High-tech drivers put new life in old golfers

2008-10-14 00:00

EVERYONE who hits a driver off the tee is hitting the ball further than they did 20, 30 or 40 years ago. Of course, newcomers to the game don’t realise that years ago we had marshmallows for balls and wooden drivers that were powder-puffs in comparison to the drivers of today.

Golfers in their 50s and 60s are driving longer than they did in their 20s and 30s.

Equipment manufacturers know how important distance is to all golfers, and their drivers are being marketed with distance as the selling point. There is no other facet of the game that has changed as radically.

Nothing inflates the male ego like a really long drive off the tee. Modern golf balls help a great deal, but those huge shiny black drivers that are the size of Ozzy Osborne’s liver blast the ball to distances that in the past used to be a drive and a wedge shot.

No doubt about it, the further you can hit the ball and the closer you can get to the green with your drive, the easier the game becomes. The big-headed titanium drivers have been with us for close to 10 years, but manufacturers conitune to convince golfers worldwide that the latest model is better than the previous one, even though the “old” one is only a year or two old.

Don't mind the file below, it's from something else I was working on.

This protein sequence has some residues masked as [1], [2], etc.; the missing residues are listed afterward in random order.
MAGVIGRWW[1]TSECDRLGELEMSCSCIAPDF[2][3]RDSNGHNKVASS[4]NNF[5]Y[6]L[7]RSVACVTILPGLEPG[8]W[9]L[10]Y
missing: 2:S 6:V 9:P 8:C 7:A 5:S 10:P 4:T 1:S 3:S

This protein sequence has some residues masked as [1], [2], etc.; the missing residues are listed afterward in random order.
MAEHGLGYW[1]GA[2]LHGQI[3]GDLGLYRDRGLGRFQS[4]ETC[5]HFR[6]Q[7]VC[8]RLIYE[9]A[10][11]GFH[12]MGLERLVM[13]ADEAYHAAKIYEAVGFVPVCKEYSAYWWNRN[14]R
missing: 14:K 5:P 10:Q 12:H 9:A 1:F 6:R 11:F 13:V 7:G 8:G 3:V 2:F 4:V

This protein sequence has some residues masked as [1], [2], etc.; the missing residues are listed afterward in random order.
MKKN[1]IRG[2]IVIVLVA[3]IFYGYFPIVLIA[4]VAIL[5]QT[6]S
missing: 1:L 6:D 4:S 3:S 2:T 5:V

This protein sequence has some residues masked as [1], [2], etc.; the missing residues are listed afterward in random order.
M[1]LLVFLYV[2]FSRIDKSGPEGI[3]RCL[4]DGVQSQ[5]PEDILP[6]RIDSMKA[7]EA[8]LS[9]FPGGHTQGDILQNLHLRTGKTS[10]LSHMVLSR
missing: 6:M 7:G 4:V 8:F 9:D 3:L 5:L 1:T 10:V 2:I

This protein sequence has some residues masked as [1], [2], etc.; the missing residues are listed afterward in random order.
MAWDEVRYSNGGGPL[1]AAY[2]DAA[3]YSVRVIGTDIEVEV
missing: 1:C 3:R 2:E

Golfers have been known to change putters fairly frequently, but these days it’s the driver that has taken over and is changed more often. Why should this be? It must be either ego or the striving for those extra few metres, or both.

Driving the ball very long has almost become more important than playing well.

In the clubhouse, one will overhear the post-mortems: “My score was awful, but I’m enjoying my new driver, I’m hitting it out-of-sight”, or “Sam isn’t a good golfer but he drives the ball miles”. It seems that the chest is pushed out further when a golfer is told that he is driving the ball long, more so than when told he is playing well.

So go ahead, speak to your local pro and buy that new driver that has caught your eye.

Last weekend’s results:

Victoria Country Club on Saturday held the Bill Roberts Brokers Monthly mug. The A division was shared between Dave Sutton and Jon Skead on 73 net. They will play off next month. The B division was won by Andrew Smythe on 68 net with Barry Kauffman second on net 69. Brian Meredith and Clive van Niekerk both scored 70 net in the C division and they too will play off next month.

Maritzburg Golf Club also held their Bedstore Monthly mug on Saturday. The A division was won by Darryl Trodd on 67 net. Second was Bradley Pridmore with net 68. The B division was won on a count-out by Attie Els on 69 net, second was Hugh Dean. The C division was won on a count-out by Roger Pridmore on net 67 from Harold Horsley.

19th hole: Jimmy Tarbuck said after a round: “That was terrible. The only two good balls I hit all day was when I stood on a rake.”

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